Asperger's Syndrome: Different Pathways to Diagnosis

There are several different pathways to the diagnosis of Aspergers. Some kids receive the diagnosis fairly early in life, while some individuals are not diagnosed until well into adulthood. In some cases, kids are inaccurately diagnosed with another disorder, (e.g., a language disorder, depression, schizoid personality), and are only later correctly diagnosed with Aspergers. Some kids are considered autistic early in life, but progress well enough to ultimately be diagnosed with Aspergers.

The impact of the diagnosis of Aspergers on a family is no doubt partly related to the manner in which the individual was diagnosed. Families who recognize early on that there is something seriously wrong with their youngster and are given a diagnosis of autism spectrum disorder (and only later learn their youngster has Aspergers) will experience many of the reactions families with autistic kids have. These reactions are described below. Many families, whose kids progress far enough to no longer warrant an autism diagnosis, experience considerable relief and pride in their and their kid’s accomplishments. At the same time, they still struggle with complex feelings related to their youngster's Aspergers diagnosis. If the diagnosis is made in a parent or other relative when a youngster in the family receives the diagnosis, a different constellation of feelings is often set into motion. In these families, the adult must grapple not only with the diagnosis of a disability in the youngster, but with coming to terms with his own disability as well.

Because many kids with Aspergers were originally felt to have an autism diagnosis, the following remarks address the social and emotional issues for the families of kids diagnosed with an autism spectrum disorder (ASD). These remarks generally refer to adult family members, primarily moms & dads and sometimes grandmoms & dads:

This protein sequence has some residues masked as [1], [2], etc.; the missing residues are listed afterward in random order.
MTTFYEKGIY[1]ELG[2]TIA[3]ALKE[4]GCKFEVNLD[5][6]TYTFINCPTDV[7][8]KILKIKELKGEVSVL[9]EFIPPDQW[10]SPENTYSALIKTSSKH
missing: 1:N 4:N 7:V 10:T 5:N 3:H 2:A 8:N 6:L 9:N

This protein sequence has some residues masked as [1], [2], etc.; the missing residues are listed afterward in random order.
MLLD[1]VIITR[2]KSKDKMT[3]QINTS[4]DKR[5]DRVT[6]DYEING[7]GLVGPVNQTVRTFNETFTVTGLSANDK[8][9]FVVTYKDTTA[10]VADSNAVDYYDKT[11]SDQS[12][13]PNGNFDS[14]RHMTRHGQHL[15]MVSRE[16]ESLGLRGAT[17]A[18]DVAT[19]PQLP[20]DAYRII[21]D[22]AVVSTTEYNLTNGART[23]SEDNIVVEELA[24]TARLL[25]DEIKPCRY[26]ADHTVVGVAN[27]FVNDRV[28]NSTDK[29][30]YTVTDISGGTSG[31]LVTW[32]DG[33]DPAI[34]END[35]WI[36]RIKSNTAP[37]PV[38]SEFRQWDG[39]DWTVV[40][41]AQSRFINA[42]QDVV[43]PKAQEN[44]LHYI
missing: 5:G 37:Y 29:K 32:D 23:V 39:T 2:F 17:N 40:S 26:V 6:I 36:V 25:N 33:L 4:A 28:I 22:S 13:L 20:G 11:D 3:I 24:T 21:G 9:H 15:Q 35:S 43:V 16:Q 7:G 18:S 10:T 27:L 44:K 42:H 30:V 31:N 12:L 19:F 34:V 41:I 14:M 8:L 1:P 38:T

It is hard to overestimate the impact the diagnosis of ASD has on a family. For many moms & dads, this pain is so searing that even years later, the memory automatically causes tears. All moms & dads wish for healthy kids and this diagnosis shatters that hope irrevocably; never mind the fantasy of "perfect" kids, it shatters the premise that one has a normal youngster.

There is generally a kind of anxiety surrounding the birth of a baby that the youngster be healthy and many of these kids early on seemed to be fine. To learn that one does not have the normal little girl or boy one thought one had is an especially painful blow.

Compounding the impact of the diagnosis of ASD is the fact that it, unlike some other handicaps, affects multiple and diverse aspects of functioning. There may be impairments of cognition, motor skills, language, behavior, and certainly social and emotional interaction. ASD affects the way in which kids respond to and relate to their moms & dads. This is most dramatic in those autistic kids who act as if people do not exist. There is nothing more chilling than the gaze of a youngster who appears not to see. Such difficulties tend to make moms & dads feel helpless and as if they don’t matter. Most families become preoccupied with ASD and see it as the central feature of their lives. According to one father, "There isn't an hour that goes by that I don't think about it." Another parent said, "Will I ever be happy again?"

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